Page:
Sunday 18 February 2018

Overcrowding in hospitals leads to six flu outbreaks

Patient on a trolley
Patient on a trolley
Sinn Féin TD Louise O’Reilly Picture: Collins
Eilish O'Regan

Eilish O'Regan

Six outbreaks of flu have already occurred in overcrowded hospitals this winter - highlighting the risks to vulnerable patients.

The outbreaks arose where flu-infected patients passed it on to others who had been admitted without the virus but needed care for other illnesses.

The spread of the potentially deadly infection comes as hospitals struggle to cope with the trolley crisis, which has led to little space between patients.

Many hospitals are hampered by a lack of isolation facilities, which increases the chances of a contagious disease being passed between patients.

Hospital A&Es suffered another rise in trolley numbers yesterday with 558 waiting for a bed compared to 541 on Tuesday.

There were 13 children on trolleys in children's hospitals, including seven in Our Lady's Hospital Crumlin and six in Temple Street.

Cork University Hospital was swamped with 53 patients on trolleys yesterday morning.

Other hospitals struggling included Letterkenny Hospital and St Vincent's Hospital, Dublin.

Figures to be released today will indicate whether flu levels have stabilised or are continuing to rise.

Meanwhile, the Oireachtas was briefed yesterday by healthcare unions and frontline workers on the state of the trolley crisis.

Sinn Féin TD Louise O'Reilly said: "Those who attended painted a bleak picture of the everyday situation for patients and staff alike.

"It is harrowing to hear of doctors and nurses having to ration beds for patients and trying to decide which emergency patient should get a bed first because there is a capacity crisis.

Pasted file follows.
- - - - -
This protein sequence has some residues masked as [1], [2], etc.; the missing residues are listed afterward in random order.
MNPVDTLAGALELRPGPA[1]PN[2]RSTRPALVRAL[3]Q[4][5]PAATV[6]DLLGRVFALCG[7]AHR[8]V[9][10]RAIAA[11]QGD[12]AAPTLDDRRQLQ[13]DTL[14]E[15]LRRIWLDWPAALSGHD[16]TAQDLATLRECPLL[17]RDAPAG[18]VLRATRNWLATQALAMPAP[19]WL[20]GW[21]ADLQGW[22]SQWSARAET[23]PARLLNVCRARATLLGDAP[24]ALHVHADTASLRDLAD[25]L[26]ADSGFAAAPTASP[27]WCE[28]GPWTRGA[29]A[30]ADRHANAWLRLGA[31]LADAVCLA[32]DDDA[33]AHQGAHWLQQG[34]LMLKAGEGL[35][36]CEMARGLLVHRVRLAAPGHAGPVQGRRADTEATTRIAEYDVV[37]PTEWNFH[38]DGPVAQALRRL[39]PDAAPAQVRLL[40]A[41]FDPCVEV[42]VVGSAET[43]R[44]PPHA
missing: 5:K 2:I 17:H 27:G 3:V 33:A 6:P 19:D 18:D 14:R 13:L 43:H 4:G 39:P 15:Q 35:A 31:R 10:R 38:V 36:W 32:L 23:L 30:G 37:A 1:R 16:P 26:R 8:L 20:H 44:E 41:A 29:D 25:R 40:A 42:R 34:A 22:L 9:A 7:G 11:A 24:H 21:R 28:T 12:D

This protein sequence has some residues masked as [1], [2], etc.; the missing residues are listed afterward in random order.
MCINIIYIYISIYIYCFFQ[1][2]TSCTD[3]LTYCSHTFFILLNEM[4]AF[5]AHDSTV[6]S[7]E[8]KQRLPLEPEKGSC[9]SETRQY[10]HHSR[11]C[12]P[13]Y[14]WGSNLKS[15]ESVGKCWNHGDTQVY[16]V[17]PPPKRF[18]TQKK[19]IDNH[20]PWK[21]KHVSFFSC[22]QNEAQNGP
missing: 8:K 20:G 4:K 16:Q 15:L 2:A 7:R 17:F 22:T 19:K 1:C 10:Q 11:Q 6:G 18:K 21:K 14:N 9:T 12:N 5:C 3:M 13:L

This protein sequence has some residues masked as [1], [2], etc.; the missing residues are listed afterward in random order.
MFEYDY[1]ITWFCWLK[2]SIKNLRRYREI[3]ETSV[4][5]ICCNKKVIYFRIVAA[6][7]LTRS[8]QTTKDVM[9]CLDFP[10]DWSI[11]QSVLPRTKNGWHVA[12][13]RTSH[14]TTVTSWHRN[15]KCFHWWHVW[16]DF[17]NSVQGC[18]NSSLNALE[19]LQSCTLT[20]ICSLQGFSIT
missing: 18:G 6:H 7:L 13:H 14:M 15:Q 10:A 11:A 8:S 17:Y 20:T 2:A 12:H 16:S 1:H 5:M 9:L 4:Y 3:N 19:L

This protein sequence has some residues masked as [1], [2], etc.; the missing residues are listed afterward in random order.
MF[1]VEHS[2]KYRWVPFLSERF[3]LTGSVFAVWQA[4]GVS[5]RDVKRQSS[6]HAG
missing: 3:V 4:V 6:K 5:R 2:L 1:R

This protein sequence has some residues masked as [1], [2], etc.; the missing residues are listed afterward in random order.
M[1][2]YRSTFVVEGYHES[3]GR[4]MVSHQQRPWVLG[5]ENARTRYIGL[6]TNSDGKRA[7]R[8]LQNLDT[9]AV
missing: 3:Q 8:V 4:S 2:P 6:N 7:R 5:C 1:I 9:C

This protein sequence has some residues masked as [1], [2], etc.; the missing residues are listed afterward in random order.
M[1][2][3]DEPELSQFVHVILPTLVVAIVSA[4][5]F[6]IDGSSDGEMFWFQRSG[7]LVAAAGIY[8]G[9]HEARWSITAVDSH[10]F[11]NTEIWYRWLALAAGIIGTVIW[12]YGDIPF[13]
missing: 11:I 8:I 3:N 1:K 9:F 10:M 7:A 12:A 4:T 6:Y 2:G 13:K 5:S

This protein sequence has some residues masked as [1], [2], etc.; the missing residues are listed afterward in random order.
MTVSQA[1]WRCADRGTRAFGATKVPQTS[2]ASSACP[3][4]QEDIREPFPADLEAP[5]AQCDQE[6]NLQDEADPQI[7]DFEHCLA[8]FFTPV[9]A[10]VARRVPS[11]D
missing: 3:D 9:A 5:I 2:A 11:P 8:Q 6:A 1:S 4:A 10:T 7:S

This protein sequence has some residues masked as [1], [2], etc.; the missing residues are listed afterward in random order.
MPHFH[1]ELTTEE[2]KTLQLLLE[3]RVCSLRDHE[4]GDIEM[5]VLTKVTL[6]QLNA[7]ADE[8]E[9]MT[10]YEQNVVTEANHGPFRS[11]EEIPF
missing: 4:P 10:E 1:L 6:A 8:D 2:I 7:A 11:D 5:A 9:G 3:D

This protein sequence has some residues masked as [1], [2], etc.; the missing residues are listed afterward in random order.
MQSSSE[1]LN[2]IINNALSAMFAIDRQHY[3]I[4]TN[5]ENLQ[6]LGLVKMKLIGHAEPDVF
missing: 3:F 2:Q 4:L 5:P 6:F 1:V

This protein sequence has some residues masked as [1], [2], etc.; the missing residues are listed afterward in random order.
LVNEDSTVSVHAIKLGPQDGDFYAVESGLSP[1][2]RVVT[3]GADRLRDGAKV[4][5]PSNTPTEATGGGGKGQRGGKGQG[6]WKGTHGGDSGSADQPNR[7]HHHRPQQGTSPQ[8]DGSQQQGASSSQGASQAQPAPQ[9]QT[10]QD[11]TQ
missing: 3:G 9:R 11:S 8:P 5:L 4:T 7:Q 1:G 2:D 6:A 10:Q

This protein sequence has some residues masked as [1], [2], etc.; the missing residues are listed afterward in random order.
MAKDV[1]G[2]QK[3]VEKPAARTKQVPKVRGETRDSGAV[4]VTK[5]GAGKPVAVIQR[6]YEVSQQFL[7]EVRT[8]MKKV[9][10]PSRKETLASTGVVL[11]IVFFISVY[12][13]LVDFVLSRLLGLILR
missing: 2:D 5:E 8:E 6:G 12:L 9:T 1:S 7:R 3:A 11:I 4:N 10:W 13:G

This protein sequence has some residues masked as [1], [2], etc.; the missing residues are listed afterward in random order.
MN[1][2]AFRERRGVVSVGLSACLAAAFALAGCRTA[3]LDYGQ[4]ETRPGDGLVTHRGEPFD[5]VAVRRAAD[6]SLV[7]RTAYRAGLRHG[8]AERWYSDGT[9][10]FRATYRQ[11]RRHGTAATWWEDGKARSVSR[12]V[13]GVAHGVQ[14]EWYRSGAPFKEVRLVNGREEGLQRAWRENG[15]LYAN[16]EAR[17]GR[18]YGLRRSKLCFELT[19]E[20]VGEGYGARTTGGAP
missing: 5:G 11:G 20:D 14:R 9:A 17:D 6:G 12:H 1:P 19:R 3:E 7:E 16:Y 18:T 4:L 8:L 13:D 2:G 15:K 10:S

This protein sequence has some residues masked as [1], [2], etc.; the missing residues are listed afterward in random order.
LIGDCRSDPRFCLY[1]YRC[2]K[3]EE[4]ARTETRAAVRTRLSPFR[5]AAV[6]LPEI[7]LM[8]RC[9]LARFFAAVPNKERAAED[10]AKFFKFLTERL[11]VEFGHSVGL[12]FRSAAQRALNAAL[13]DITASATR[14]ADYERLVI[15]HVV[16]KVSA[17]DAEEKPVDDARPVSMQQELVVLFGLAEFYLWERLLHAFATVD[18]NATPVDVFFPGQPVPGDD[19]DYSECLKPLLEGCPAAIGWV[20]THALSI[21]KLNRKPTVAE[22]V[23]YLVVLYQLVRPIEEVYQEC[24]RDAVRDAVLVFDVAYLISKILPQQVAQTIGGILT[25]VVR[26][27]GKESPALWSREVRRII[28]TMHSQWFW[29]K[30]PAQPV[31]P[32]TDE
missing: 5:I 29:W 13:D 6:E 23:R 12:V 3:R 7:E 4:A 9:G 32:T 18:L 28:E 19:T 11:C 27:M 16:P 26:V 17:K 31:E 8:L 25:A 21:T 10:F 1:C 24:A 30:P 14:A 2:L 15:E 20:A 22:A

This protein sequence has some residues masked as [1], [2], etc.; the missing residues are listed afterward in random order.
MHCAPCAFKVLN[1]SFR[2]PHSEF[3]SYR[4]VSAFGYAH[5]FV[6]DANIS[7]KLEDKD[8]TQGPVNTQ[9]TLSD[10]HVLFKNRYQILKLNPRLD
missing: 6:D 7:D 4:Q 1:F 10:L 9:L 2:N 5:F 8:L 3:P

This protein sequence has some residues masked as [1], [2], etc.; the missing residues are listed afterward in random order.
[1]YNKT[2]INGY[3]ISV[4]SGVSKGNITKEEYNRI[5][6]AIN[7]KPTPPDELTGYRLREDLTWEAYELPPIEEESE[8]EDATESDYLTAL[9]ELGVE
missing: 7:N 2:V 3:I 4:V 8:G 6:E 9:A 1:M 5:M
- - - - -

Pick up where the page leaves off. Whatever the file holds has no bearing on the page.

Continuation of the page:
"There was unanimity at the briefing that all closed beds need to be immediately reopened and that we have to move to providing much increased capacity over the next number of years to deal with changing demographics.

"The workers in our health service are demoralised and facing burn-out; we heard that first-hand.

"The reasons for this are working conditions, facilities, supports, training opportunities, promotion opportunities, and pay."

She said some nurses who were counting trolleys were being intimidated.

"These nurses are being pressurised into submitting a lower figure for the number of patients on trolleys than the actual real figures. Such tactics are beyond disgraceful and this needs to be investigated as a matter of urgency.

"I am calling on Minister Simon Harris to investigate this and to address these claims first hand," added Ms O'Reilly.

"There is a need now more than ever to listen to the representative bodies and frontline healthcare workers in order to directly target the issues which they raise as problematic for staff in our hospitals."

Meanwhile, visiting restrictions remain in most hospitals across the country.

University Hospital Limerick said: "As flu can be carried in to the hospital by patients or visitors, it is necessary to restrict visitors to one person per patient only and to remind members of the public that visiting hours are from 2pm to 4pm and from 6pm to 9pm only and are to be strictly adhered to.

"Members of the public are reminded not to bring children on visits anywhere in the hospital.

"Parents visiting children are unaffected by the restrictions but are advised not to bring siblings."

People with flu-like symptoms are advised to contact their GP by phone in the first instance and avoid presenting at emergency departments.

Patients should advise staff if they or a family member has been showing symptoms of flu or the winter vomiting bug.

Irish Independent

Promoted Links

Today's news headlines, directly to your inbox every morning.

Promoted Links

Editor's Choice

Also in Irish News